This is the first big settlement along the coast, meaning one with any real money. The main street had gone through an urban renewal project: The sidewalks and curbs were made of cut stone and tiling, not asphalt and cement. The unsightly power lines which follow Route 336 (now suddenly Route 235 after a Hidaka-short-cut intersection) suddenly go underground and free the skies and the eyes for the shopfronts. The stores themselves looked new and prosperous, and the reason became apparent through motif: hanging from fancy lampposts and the like were sillouhettes of horses--yes, horses--with long flowing manes running towards the Urakawa's (or should that be "Umakawa"?) huge Japan Racing Association office. Clearly the JRA was a big patron of the arts in this region, and from now on there would be pockets and flashes of flush-money juxtaposed with the rest of regularly scraping-by rural Hokkaido. Once one leaves Urakawa's showcase storefront area, the powerlines resurface, but so also do the products of a regional commuting customer base: discount stores, car dealerships, larger-scale pachinko parlors, supermarkets that were no longer just glorified convenience stores. And after that would come the fallow fields and make-or-break grubstakes that typify frontier settlements.

I bought breakfast at a covenience store on the northern outskirts of Urakawa, and munched there in the mistless sunshine happy with my progress. I had gone over an hour an a half without fuel yet did not feel tired. I pounded down some fuel over a twenty-minute break, and continued as before.

Communities began to blur by as digestion enabled the Second Wind:


This is a mere stretch of New-Mexico style nothingness with a name for a map. I was hoping to find a car dealership there which would play on the local name: "Mitsu-ishi Mitsubishi" or something like that. Yuk yuk. But there was no money for such levity--Mitsu-ishi is a nowhere fishing town that deferred to its northern neighbor:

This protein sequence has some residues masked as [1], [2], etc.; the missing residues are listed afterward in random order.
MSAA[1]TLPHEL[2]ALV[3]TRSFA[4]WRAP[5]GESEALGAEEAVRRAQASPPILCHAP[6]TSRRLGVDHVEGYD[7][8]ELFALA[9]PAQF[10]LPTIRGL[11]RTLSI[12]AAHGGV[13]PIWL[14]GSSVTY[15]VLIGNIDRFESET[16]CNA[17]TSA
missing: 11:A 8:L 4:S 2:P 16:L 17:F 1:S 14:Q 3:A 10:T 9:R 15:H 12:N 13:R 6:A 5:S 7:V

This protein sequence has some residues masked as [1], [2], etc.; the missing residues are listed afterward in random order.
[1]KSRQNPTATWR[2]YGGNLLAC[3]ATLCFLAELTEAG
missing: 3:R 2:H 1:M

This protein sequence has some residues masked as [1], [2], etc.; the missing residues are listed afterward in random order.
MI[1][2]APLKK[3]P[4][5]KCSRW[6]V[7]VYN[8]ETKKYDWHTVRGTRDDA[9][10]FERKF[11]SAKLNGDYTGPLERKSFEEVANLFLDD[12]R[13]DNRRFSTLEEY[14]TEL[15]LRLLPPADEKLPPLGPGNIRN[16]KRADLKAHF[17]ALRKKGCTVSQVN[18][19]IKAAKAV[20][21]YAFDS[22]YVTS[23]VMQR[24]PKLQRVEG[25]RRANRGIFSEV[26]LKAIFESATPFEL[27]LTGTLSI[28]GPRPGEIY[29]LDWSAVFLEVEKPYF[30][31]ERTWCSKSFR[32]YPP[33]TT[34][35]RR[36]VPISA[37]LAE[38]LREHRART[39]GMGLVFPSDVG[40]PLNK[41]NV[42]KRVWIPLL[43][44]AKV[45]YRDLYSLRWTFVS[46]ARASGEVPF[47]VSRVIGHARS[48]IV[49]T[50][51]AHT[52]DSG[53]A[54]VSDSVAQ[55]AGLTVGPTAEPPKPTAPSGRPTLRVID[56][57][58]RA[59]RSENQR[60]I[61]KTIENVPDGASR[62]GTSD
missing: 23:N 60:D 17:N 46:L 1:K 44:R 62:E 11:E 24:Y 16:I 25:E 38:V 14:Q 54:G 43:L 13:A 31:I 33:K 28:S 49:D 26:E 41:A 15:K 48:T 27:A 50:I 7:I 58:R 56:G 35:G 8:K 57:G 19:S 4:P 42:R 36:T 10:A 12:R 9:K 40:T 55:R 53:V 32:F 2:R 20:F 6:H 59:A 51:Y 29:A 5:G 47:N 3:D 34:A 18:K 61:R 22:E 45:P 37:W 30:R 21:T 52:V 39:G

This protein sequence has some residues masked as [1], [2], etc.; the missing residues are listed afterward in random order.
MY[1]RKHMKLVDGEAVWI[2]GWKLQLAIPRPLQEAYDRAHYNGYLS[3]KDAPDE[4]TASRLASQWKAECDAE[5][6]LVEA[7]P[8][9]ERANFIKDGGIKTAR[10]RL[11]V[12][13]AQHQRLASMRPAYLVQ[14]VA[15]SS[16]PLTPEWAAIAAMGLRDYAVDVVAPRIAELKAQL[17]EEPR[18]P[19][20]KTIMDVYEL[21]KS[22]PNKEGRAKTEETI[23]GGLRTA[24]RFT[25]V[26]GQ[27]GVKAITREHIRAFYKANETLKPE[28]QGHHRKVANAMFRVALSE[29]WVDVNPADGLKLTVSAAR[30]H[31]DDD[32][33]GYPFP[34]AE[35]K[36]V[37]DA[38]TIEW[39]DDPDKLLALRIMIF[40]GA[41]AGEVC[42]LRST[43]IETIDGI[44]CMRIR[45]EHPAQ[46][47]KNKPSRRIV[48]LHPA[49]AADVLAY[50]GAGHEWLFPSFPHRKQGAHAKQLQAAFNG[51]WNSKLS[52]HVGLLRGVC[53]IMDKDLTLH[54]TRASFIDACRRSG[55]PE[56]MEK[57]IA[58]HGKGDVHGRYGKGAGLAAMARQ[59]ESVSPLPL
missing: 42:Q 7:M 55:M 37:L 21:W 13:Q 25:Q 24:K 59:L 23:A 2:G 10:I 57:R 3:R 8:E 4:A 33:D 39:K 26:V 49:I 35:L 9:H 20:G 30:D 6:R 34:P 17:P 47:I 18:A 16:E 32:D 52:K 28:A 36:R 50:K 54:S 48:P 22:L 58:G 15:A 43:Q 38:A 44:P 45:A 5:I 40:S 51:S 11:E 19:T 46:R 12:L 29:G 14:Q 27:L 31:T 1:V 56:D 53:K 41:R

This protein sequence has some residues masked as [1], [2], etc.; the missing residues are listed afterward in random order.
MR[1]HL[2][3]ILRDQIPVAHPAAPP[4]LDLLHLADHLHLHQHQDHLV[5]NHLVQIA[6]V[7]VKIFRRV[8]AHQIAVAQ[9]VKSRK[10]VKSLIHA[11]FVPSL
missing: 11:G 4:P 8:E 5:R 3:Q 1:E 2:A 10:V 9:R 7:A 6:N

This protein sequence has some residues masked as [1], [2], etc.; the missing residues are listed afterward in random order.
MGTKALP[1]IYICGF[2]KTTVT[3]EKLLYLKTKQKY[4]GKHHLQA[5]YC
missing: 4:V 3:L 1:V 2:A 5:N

I stopped here, having satisfied myself that I would soon cover a regular day's distance before morning was out. I wanted to take on more fuel and a mental inventory on this next katamari of wealth.

And there is a surprising amount of it in this region. Nestled in a "half-valley" (meaning a valley bordered by retreating mountains on one side and ocean on the other), Shizunai benefits from being the epicenter of this Hidaka-retreat flatland, running about eighty kilometers from Urakawa to near Hidaka Monbetsu. As Ventura's coastal car dealerships and "more-cars-than-people" strip malls signify the start of the space and wealth of Southern California, you see flowing mane and umamanure and you know you're in Hidaka Horse Country. This valley's obsession with painting the galloping things on cliffsides and offering horse-this and horse-that in every single tourist trap reflects the lucrative equestrian industry. Horseracing is big business in Japan, as it is not only legalized gambling but also has a lively subculture--with hero worship of jockey and hoss (it was practically a national tragedy when thoroughbreds Narita Brian and Silence Shizuka were put down, and they still have a devoted cult following), dozens of newspapers and magazines with weekly results and cheating tips, oodles of spin-off collectibles that would put comic-book fans to shame, and a legion of horse-watchers that spend whole lifetimes chasing both fleeting tails and profits.

But that's the retail side. Who produces these racehorses? A sizable number are imported, but of those bred and raised in Japan, the most reputable come from Hidaka, where breeders make out coming and going in this no-longer cottage industry. In addition to wrangling high margins on thoroughbreds, people on equestrian quests create a flourishing tourist industry. Of course, all settlements with any corralable land in this area--Urakawa, Shizunai, Niikappu, even Hidaka Monbetsu--try to claim the horse motif as their own. But Shizunai remains the most prominent--with the largest town, the largest expanse of green for profitmating horse breeders, a major crossroads back into the Hidakas, a second major tourist draw in the springtime (the Sakura Namiki--a country boulevard with ancient flowering cherry trees) and, with the twin city of Niikappu less than five kms away, a major regional economic center. Shizunai was indeed huge--compared to the other settlements I had passed through these past few days: the main street seemed interminable, and the only thing separating the twin cities was a broad river and a big hill.

A hill where I almost got killed.